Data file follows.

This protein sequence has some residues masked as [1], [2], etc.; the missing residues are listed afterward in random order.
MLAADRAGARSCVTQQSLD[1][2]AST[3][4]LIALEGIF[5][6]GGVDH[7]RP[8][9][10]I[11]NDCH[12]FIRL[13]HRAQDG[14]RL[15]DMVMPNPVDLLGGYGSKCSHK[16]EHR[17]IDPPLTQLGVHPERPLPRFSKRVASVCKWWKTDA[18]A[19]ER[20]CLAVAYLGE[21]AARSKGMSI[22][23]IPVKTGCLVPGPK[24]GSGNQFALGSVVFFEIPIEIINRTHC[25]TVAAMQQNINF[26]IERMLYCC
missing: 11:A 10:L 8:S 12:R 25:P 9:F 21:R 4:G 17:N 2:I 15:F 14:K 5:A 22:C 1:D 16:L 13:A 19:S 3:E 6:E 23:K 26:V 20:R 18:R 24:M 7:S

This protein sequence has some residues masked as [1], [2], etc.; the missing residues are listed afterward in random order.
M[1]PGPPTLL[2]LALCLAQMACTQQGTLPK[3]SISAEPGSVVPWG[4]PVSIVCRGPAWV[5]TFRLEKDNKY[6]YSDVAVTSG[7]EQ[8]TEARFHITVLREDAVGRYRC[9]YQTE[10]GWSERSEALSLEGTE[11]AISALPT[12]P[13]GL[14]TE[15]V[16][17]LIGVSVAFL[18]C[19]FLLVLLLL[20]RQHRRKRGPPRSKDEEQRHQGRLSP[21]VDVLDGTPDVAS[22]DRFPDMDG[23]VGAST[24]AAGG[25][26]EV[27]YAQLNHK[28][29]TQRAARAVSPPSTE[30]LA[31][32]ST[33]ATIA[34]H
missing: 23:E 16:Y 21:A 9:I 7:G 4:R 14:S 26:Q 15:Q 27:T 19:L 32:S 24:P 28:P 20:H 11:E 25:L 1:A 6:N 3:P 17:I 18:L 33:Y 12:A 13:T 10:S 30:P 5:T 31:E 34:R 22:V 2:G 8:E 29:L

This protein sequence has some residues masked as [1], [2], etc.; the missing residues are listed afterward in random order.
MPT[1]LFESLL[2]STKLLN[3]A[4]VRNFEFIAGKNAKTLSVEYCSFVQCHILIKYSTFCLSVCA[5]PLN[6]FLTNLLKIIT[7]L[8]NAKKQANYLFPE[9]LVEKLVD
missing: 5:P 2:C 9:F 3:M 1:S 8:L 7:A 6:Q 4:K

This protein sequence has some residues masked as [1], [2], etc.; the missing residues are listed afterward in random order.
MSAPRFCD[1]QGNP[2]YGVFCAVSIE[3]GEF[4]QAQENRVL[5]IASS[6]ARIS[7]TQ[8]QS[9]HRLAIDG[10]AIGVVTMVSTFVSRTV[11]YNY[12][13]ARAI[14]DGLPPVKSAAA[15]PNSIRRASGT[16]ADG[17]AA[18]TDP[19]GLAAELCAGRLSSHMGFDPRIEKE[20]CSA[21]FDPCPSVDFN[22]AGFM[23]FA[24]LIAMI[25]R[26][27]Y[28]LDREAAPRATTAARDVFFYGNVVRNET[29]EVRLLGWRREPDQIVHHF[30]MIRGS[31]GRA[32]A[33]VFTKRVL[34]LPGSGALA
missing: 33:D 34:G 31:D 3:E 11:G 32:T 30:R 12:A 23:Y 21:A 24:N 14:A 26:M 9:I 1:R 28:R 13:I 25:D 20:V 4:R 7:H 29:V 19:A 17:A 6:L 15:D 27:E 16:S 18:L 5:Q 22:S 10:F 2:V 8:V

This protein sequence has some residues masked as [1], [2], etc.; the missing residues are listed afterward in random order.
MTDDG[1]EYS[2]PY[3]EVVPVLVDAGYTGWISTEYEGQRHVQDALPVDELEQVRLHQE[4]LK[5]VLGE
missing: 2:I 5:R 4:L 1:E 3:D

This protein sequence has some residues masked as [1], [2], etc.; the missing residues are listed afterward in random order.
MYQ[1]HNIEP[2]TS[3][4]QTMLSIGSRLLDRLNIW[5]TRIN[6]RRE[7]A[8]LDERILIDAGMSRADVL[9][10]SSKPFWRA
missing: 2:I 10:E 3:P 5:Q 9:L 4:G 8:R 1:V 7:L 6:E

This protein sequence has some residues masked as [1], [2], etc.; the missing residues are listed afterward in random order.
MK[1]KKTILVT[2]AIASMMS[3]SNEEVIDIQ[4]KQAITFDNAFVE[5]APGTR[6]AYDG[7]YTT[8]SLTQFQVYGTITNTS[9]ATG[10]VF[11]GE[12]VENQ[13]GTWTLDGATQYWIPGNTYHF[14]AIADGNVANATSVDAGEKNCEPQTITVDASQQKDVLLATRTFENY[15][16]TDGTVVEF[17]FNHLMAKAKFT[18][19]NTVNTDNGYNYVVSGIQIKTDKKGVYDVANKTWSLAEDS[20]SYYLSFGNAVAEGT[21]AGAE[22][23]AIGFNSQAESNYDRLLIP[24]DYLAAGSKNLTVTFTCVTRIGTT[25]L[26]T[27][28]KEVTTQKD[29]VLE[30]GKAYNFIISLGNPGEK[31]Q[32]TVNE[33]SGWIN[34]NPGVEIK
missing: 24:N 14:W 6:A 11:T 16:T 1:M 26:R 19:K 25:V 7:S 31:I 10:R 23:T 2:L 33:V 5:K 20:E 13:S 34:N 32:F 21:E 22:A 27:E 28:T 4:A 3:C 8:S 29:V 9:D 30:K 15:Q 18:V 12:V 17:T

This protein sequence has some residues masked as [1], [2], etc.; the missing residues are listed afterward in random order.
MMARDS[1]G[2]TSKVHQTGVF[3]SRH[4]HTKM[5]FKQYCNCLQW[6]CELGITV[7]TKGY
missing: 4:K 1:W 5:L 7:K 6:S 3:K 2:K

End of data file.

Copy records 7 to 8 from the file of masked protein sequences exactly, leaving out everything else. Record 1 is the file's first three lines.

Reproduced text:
This protein sequence has some residues masked as [1], [2], etc.; the missing residues are listed afterward in random order.
MK[1]KKTILVT[2]AIASMMS[3]SNEEVIDIQ[4]KQAITFDNAFVE[5]APGTR[6]AYDG[7]YTT[8]SLTQFQVYGTITNTS[9]ATG[10]VF[11]GE[12]VENQ[13]GTWTLDGATQYWIPGNTYHF[14]AIADGNVANATSVDAGEKNCEPQTITVDASQQKDVLLATRTFENY[15][16]TDGTVVEF[17]FNHLMAKAKFT[18][19]NTVNTDNGYNYVVSGIQIKTDKKGVYDVANKTWSLAEDS[20]SYYLSFGNAVAEGT[21]AGAE[22][23]AIGFNSQAESNYDRLLIP[24]DYLAAGSKNLTVTFTCVTRIGTT[25]L[26]T[27][28]KEVTTQKD[29]VLE[30]GKAYNFIISLGNPGEK[31]Q[32]TVNE[33]SGWIN[34]NPGVEIK
missing: 24:N 14:W 6:A 11:T 16:T 1:M 26:R 19:K 25:V 7:S 31:I 10:R 23:T 2:L 33:V 5:K 20:E 13:S 34:N 32:F 21:E 22:A 27:E 28:T 4:A 3:C 8:S 29:V 9:D 30:K 15:Q 18:V 12:V 17:T

This protein sequence has some residues masked as [1], [2], etc.; the missing residues are listed afterward in random order.
MMARDS[1]G[2]TSKVHQTGVF[3]SRH[4]HTKM[5]FKQYCNCLQW[6]CELGITV[7]TKGY
missing: 4:K 1:W 5:L 7:K 6:S 3:K 2:K